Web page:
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#Find optimal depth of trees
mean_CV_acc = {}
all_CV_acc = {}
tree_depth_start, tree_depth_end, steps = 3, 31, 4
for i in range(tree_depth_start, tree_depth_end, steps):
    model = DecisionTreeClassifier(max_depth=i)
    score = cross_val_score(estimator=model, X=x_train, y=y_train, cv=5, n_jobs=-1)
    all_CV_acc[i] = score
    mean_CV_acc[i] = score.mean()
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Some dictionary manipulations for our x,y construction for the plot below:

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x = list(mean_CV_acc.keys())
y = list(mean_CV_acc.values())
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lists = sorted(mean_CV_acc.items())
x, y = zip(*lists)     
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plt.ylabel("Cross Validation Accuracy")
plt.xlabel("Maximum Depth")
plt.title('Variation of Accuracy with Depth - Simple Decision Tree')
plt.plot(x, y, 'b-', marker='o')

As we can see, the optimal depth is found to be a depth of 7. Although, does it makes sense to choose 6?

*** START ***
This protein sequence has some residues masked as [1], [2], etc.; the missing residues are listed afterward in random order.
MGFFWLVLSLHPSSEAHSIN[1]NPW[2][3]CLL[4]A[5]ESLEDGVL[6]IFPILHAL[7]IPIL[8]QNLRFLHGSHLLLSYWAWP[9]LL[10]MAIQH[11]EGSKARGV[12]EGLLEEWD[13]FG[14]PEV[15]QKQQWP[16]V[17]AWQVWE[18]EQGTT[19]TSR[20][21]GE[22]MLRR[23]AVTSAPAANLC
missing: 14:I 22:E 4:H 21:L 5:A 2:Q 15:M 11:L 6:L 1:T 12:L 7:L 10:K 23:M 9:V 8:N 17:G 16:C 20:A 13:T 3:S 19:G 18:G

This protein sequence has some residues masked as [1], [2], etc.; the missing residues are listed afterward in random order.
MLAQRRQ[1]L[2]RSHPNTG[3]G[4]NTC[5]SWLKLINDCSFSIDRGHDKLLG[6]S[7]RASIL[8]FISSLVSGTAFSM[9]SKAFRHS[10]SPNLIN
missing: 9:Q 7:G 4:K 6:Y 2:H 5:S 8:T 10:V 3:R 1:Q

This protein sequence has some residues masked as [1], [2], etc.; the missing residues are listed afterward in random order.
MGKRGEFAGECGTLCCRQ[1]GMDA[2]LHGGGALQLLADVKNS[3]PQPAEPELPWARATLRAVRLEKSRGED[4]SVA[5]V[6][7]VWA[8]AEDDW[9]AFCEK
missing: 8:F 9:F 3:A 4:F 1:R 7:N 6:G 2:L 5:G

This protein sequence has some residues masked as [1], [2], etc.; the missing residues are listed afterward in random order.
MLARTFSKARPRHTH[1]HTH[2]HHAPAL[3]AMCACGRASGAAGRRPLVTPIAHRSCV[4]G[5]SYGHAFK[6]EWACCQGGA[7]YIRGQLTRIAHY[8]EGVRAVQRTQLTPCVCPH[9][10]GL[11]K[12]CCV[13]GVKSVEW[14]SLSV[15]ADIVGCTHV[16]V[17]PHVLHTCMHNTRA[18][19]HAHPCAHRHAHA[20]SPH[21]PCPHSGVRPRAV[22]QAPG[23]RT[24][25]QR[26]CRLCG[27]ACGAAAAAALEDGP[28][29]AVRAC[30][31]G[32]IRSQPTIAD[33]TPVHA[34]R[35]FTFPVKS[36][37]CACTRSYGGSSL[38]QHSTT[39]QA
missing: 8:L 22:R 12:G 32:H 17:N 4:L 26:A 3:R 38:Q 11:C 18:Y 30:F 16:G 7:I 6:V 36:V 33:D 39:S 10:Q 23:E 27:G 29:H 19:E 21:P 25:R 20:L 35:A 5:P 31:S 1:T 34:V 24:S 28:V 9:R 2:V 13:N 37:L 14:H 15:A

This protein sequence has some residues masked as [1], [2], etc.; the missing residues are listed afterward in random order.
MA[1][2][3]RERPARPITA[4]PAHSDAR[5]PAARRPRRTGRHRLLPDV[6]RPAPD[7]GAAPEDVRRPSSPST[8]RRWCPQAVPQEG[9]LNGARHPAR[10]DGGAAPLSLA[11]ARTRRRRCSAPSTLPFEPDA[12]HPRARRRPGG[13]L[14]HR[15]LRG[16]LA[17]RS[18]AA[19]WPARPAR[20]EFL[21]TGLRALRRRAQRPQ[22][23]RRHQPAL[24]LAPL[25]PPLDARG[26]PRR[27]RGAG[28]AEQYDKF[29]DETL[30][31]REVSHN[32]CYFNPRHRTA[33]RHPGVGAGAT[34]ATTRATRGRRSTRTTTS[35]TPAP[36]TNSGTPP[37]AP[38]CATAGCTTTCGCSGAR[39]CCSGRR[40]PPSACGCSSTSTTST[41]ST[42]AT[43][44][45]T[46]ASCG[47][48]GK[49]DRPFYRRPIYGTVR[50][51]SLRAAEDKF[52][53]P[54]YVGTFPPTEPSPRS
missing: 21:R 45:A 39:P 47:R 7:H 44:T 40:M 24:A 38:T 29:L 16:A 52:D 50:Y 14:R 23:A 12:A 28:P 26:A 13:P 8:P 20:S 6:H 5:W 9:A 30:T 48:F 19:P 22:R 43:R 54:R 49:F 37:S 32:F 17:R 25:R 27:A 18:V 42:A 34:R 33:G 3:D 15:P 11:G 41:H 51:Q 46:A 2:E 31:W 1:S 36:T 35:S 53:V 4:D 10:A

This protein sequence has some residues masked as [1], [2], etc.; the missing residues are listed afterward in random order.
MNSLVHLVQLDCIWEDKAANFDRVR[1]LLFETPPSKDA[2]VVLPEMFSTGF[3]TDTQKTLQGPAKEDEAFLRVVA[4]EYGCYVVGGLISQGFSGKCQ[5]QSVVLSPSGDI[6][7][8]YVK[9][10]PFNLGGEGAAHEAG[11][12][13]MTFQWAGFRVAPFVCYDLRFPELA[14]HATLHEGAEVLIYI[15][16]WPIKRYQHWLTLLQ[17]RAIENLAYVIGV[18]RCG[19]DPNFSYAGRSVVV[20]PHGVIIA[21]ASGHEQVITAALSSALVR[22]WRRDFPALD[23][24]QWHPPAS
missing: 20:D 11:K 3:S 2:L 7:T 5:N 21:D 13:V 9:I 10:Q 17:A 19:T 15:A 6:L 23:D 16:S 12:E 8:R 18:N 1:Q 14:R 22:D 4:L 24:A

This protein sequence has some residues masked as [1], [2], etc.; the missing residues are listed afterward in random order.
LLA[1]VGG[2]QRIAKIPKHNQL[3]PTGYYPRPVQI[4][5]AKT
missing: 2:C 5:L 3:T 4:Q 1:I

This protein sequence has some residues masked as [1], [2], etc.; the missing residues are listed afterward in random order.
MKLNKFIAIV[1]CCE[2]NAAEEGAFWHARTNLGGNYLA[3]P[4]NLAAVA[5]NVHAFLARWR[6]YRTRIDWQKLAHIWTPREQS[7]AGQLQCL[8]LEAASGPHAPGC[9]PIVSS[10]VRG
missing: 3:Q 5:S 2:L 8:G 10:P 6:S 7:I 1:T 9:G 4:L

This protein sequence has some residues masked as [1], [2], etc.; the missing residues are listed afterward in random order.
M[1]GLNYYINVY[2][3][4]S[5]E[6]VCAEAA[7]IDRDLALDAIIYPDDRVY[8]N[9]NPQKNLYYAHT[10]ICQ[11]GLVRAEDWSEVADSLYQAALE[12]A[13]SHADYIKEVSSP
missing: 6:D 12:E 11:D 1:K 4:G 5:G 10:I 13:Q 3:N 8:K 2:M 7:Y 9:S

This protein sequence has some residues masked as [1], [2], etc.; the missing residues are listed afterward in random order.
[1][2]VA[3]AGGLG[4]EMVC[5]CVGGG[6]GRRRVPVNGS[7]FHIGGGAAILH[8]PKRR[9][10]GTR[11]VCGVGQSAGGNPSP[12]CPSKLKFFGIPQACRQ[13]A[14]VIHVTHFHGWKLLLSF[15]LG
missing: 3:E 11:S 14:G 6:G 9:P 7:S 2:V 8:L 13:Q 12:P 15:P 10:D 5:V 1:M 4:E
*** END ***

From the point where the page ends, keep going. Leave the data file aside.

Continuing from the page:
Also, if we wanted to get the Confidence Bands of these results, how would we? It's as simple as a combination of getting variance using scores.std() and plt.fill_between().

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stds = np.array([ np.std(score) for score in all_CV_acc.values() ])
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plt.fill_between(x, y + stds, y - stds, alpha=0.2)

plt.ylabel("Cross Validation Accuracy")
plt.xlabel("Maximum Depth")
plt.title('Variation of Accuracy with Depth - Simple Decision Tree')
plt.plot(x, y, 'b-', marker='o')

If we want to display it as a boxplot we first construct a dataframe with all the scores and second we use sns.boxplot(...)

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# Making a numpy array with all the CV acc scores
scores_numpy = np.array(list(all_CV_acc.values()))
# Making a datafr
trees = pd.DataFrame({'Max Depth':x+x+x+x+x, 'CV Accuracy Score':list(scores_numpy[:,0])+
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# plotting the boxplot 
plt.title('Variation of Accuracy with Depth - Simple Decision Tree')